Is salary transparency a good idea?
Guest blog by Croner pay and reward expert Clare Parkinson
A recent survey undertaken by YouGov on behalf of the jobs website Indeed has revealed that 56% of workers would support making personal information such as monthly salary and tax returns publicity available. With more focus on gender and ethnicity pay gaps in the workplace, some employers may be left wondering whether salary transparency will help them achieve pay equality or cause more divides in the workplace.
Disclosing individuals’ salaries and tax returns is common practice in many Scandinavian countries and there have been growing suggestions that the UK would benefit from doing the same. Currently firms with 250 or more employees are required to publish a gender pay gap report each year, however these reports can be difficult to interpret compared to the relative accessibility of salary disclosures. Therefore, many feel introducing this requirement may encourage employers to be more proactive in addressing pay inequality in order to avoid reputational damage.
From an employer’s point of view, publically disclosing salaries can help attract attention to an organisation and enhance its appeal. Naturally, those who offer competitive salaries will benefit the most from this, especially when it comes to recruiting and retaining top talent. On the other hand, providing this information may encourage staff to look for work elsewhere if they discover that they are being paid below the market rate for their role.
Employers should also consider how publicly disclosing salaries may reduce the likelihood of staff speculating on the issue, thereby ensuring productivity and morale remain high. It may also encourage existing employees to go in the extra mile at work if they can see the salary they are likely to receive if they qualify for a promotion in the future. Alternatively, having this information readily available may simply encourage workplace discussions about pay, potentially resulting in an increase in grievances and equal pay claims from disgruntled employees.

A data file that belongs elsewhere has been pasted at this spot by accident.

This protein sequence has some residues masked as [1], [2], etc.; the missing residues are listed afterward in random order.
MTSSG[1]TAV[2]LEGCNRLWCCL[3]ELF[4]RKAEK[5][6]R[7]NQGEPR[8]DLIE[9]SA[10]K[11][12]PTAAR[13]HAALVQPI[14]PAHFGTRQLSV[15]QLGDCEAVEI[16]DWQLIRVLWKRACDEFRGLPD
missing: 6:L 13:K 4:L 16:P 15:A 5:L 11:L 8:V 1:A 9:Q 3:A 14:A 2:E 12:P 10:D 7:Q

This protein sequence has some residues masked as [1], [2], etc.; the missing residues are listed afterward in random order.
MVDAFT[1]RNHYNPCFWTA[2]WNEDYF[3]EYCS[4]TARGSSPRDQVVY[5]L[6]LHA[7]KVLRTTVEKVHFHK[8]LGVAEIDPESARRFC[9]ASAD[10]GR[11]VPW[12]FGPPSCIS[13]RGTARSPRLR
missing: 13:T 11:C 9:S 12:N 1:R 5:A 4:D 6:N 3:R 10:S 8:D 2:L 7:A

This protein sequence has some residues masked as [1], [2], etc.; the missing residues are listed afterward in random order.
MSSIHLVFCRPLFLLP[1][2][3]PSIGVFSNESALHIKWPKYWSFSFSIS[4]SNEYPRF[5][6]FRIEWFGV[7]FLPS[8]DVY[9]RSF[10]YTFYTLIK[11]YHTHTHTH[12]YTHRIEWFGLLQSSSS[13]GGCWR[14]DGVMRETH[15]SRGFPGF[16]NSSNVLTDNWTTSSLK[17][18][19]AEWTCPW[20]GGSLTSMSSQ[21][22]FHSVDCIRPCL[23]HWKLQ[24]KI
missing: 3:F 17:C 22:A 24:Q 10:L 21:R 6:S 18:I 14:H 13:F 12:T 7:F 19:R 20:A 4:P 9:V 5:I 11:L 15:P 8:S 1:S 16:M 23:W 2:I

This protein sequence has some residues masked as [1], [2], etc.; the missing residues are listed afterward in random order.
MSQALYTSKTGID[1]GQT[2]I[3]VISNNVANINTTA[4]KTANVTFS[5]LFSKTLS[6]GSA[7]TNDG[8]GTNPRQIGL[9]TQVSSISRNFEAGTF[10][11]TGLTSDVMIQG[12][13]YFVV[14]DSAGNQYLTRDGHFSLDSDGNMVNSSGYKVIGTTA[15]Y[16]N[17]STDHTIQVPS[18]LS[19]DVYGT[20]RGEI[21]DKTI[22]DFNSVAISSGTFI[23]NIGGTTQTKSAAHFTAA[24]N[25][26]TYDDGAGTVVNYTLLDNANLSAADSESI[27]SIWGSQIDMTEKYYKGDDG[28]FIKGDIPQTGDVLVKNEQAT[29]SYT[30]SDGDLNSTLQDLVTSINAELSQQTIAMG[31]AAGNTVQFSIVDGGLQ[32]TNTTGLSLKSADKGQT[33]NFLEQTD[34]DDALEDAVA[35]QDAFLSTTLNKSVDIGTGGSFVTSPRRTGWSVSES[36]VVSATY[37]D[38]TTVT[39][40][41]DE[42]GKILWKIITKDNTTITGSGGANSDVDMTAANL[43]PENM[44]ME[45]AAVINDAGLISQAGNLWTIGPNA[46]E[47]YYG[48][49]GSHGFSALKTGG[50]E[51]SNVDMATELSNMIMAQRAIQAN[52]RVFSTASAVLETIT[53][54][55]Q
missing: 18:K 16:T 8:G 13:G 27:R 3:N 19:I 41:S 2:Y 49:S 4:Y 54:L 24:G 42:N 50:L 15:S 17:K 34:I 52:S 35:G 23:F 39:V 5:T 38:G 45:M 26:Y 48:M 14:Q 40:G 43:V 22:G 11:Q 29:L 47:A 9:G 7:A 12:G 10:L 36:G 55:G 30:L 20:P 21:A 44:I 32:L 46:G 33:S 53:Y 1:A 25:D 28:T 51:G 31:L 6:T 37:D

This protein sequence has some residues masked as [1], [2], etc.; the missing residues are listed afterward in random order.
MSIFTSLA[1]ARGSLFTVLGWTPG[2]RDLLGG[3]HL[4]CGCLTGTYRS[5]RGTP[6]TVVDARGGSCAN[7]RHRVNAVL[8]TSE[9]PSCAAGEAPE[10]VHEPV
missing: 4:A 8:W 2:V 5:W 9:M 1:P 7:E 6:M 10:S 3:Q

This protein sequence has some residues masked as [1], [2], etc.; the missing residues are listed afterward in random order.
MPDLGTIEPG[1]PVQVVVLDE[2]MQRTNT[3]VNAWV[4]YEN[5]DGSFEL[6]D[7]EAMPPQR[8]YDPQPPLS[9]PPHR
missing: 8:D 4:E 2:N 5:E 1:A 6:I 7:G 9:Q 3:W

Organisations often struggle with unconscious bias when it comes to offering salaries during recruitment, allowing pre-determined ideas on issues such as gender and age to influence their decisions. Whilst there are certain measures to avoid this, the thought of salaries being made public could be another way to keep on top of unconscious bias by making employers more aware of their behaviour during the recruitment process.
In summary, employers looking to increase their salary transparency should take time to consider the pros and cons and determine if this is suitable for their business. Whilst employers need to be wary of the GDPR implications when disclosing individuals’ salaries, those interested in the idea could look to categorise jobs using a clear banding system, giving staff a good idea of what salary accompanies each job role without sharing any unnecessary personal data.